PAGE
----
. Thus the new line would even prevent the coming world war through agitation for peace in general without the need to overthrow the bourgeoisie of key imperialist powers through revolution or any connection to the revolutionary movement at all. And this incredible nonsense was said in 1935! Just try to find an example of self-satisfied euphoria that can beat that! And yet this new line was promoted under the pretext that it was the former, Leninist stand that "attempt(ed) to leap over difficult stages and over complicated tasks."

The United Front From Above At All Costs

. Now let us proceed to one of the key aspects of the new line. The central theme of this line was the question of the united front. Dimitrov held that united front tactics were to be applied in a "new way." What was this way?

. We shall see this "new way" unfold if we examine the situation in the mid-1930's and how Dimitrov proposed to deal with it.

. Dimitrov described the difficulty facing the working class as follows:

. "Fascism was able to come to power primarily because the working class, owing to the policy of class collaboration with the bourgeoisie pursued by the Social-Democratic leaders, proved to be split, politically and organizationally disarmed, in face of the onslaught of the bourgeoisie. And the Communist Parties, on the other hand, were not strong enough to be able, apart from and in the teeth of the Social-Democrats, to rouse the masses and to lead them in a decisive struggle against fascism." (See "Is the Victory of Fascism Inevitable?" in Section I)

. This description brings up two basic aspects of the situation: the social-democratic parties collaborated with or would not fight the fascists, and the communist parties were not yet strong enough to rouse the masses in the face of social-democratic sabotage and diehard resistance.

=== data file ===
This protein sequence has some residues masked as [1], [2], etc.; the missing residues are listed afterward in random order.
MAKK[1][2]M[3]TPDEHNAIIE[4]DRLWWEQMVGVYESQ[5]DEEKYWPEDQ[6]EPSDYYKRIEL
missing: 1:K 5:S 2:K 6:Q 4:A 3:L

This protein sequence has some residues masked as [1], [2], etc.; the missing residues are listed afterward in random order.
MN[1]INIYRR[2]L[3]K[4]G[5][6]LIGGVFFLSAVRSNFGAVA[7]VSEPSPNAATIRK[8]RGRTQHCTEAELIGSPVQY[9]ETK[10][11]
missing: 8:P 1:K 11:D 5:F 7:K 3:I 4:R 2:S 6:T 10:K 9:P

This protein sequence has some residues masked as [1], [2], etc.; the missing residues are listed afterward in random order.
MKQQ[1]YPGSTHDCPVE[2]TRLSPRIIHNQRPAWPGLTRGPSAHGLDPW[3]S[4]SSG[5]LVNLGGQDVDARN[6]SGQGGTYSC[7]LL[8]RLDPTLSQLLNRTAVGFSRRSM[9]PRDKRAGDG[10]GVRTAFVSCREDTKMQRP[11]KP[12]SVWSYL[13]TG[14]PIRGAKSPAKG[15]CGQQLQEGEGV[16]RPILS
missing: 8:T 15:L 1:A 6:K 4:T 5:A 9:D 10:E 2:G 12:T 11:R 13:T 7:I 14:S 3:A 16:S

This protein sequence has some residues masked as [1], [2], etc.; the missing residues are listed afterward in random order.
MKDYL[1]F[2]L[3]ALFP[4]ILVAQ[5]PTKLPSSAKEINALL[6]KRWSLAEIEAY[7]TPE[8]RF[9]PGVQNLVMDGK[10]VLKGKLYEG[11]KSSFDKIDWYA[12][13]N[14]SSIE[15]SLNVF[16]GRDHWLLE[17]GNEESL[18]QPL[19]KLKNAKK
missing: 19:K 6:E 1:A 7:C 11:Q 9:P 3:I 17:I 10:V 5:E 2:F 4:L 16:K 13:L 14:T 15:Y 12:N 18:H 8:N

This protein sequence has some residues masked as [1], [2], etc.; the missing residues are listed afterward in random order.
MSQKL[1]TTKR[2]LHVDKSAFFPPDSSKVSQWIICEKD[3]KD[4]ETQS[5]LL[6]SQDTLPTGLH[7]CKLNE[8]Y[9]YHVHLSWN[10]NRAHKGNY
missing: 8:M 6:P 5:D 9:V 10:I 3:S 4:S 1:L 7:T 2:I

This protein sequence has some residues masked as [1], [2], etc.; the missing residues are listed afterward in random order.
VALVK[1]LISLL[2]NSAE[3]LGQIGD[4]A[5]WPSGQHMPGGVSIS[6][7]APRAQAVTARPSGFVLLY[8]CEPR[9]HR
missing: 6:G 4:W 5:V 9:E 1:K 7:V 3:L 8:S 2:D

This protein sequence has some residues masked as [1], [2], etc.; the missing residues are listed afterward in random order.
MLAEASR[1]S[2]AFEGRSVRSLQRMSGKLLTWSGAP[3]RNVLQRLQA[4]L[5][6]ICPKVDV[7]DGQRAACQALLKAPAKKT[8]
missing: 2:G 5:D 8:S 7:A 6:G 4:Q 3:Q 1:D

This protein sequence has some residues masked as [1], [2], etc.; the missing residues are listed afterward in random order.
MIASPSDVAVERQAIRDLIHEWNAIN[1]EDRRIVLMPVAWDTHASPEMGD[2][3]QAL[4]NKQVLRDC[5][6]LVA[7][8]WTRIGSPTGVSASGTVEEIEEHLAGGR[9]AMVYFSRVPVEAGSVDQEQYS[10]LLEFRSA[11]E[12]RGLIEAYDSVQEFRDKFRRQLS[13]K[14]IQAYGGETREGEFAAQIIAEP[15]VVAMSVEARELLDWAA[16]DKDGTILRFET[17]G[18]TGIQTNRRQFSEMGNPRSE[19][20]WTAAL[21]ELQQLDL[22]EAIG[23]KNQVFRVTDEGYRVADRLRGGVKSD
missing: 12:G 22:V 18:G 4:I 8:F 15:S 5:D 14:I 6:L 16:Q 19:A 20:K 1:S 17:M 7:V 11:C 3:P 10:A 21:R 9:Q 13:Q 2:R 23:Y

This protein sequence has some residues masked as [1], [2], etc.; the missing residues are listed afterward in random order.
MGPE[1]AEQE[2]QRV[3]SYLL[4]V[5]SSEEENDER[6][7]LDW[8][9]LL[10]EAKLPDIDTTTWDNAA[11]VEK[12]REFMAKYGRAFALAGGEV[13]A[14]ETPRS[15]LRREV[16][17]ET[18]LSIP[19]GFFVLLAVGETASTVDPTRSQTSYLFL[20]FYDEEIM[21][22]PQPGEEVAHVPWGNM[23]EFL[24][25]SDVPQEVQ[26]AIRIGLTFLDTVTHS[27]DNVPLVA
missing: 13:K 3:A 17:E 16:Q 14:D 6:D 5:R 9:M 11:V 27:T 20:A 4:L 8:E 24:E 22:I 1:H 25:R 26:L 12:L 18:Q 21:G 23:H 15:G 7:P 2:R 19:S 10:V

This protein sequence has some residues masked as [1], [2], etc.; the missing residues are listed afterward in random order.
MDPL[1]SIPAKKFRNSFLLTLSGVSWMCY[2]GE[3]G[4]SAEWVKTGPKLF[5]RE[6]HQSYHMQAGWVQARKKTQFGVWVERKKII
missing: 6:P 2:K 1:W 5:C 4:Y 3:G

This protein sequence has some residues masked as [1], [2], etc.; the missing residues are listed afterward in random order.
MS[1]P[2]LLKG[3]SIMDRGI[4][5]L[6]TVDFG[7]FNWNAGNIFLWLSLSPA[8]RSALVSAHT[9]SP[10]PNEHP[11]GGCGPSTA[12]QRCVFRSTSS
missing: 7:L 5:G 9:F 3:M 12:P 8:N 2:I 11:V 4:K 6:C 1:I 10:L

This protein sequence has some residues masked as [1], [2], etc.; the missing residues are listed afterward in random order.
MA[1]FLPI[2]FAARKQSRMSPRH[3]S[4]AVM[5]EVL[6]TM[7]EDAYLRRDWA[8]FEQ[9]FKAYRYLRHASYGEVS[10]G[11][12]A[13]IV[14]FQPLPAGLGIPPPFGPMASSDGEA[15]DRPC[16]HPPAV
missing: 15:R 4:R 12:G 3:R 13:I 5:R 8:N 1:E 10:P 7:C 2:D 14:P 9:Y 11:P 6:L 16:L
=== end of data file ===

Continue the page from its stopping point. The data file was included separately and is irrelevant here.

. This was indeed a difficult and painful situation. As a result, the working masses were forced in various countries to go through the torments of fascism. At the same time, this experience was itself becoming a factor helping to arouse the world proletariat.

. How did Dimitrov propose to deal with this situation?

. He asserts that:

. "Was the victory of fascism inevitable in Germany? No, the German working class could have prevented it.
. "But in order to do so, it should have compelled the establishment of a united anti-fascist proletarian front, forced the Social-Democratic leaders to put a stop to their campaign against the Communists and to accept the repeated proposals of the Communist Party for united action against fascism." (Ibid.)

. Dimitrov had just explained that the social-democrats stubbornly stuck to the policy of class collaboration and it was necessary to organize the struggle "apart from and in the teeth of the Social-Democrats." He now closes his eyes and "leap(s) over difficult stages and over complicated tasks" by throwing aside his own description of the facts and concluding that the workers should have and could have compelled the social-democratic leaders to fight fascism. This is not an answer, but a sigh of regret or a terrified retreat from reality. It is reformist fantasy, no matter how much it poses as sober realism.